Electrical Safety Hazards too many plugs in one electrical outlet

5 Ways to Prevent Electrical Safety Hazards

May is National Electrical Safety Month! To help spread awareness and keep the Magic Valley safe, we wanted to share some of the most common electrical safety hazards that people come across in their homes, and how to handle these hazards.

According to the Occupational Safety and Health Administration (OSHA), “electrical hazards can cause burns, shock, and electrocution (death).” So here are a few quick reminders on electrical safety hazards and how to keep you and your family safe

1. Too Many Cords

Even though many electronics seem to be going wireless these days, that doesn’t automatically do away with the hoards of cords we have in our homes, especially in office spaces or media rooms. In addition to not being very visually appealing, having too many cords in one place is also a potential fire hazard. Check out this article for some excellent ideas on how to better organize cords in your home. (It’s also a smart idea to keep cords out of sight whenever possible. This prevents children from playing with them, pets from chewing on them, and others from tripping on them!) Remember: don’t overload your power strips or outlets either!

2. Uncovered Outlets.

Curious kids and pets can often find themselves near electrical outlets, and this can be a big problem. Cover outlets if necessary (with kids and pets) or if desired for added safety in your home. It’s always better to be safe rather than sorry, and something as simple as spending $10 or less on outlet plug covers (like these safety caps or these self-closing covers) is a small price to pay for something that could save a life.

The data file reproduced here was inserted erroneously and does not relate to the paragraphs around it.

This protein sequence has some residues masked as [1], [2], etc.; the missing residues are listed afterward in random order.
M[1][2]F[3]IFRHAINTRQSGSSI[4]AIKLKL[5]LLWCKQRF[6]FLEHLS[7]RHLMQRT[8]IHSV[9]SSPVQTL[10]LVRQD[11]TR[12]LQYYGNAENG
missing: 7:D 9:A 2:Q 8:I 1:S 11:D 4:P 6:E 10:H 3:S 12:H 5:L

3. Water.

H2O is a big NO when it comes to electricity. Keep the two away from each other at all costs, especially if you notice a wire or cord is damaged. If doing one’s hair with a hair dryer curling iron, flat iron, or other hair care tool, keep the cord (and the tool itself) away from the sink, bathtub, and toilet. When working with small appliances, don’t plug these in near the kitchen sink either. If you have electrical outlets that are close to water sources (again, sinks, bathtubs, showers, toilets, fridges, etc.), be sure to dry them off if you notice water splash on or near them. Remember to never leave appliances plugged in near water sources either.

4. Exposed Wires.

Periodically check the cords on your electronic devices, tools, and appliances to ensure they’re not damaged in any way. This includes fraying, melting, cracks, discoloration, corrosion – anything that’s out of the ordinary for a cord! If you notice damage of any kind, don’t use the product. If the item is too expensive to replace, have a professional, licensed electrician give you advice on what to do. Also, be wary going straight to electrical tape – again, seek a professional’s help before going straight to trying to do it yourself. (Electrical damage is too serious of a danger to rely solely on Pinterest!)

5. Lightbulbs.

Yes, lightbulbs can also be a source of electrical hazards. Using the wrong wattage, trying to change a lightbulb with the light still on, and even touching a light switch with wet hands can all be dangerous ways of dealing with lighting. Be sure to use a bulb with the correct wattage, which is typically a wattage that’s less than or equal to what the lamp or light source can handle. Otherwise, the lamp might overheat, and this can lead to electrical fires. (Maximum wattage can be found near or on the lamp’s socket.)

A good rule of thumb is to just always be cautious when it comes to electrical safety. This may seem like a no-brainer, but because electricity is so common in today’s modern society, sometimes it’s easy to forget the basics when using it. Preventing electrical safety hazards is an important step in keeping your home, your family, and yourself safe. Whenever you’re working around electricity, please take the proper precautions, and stay safe!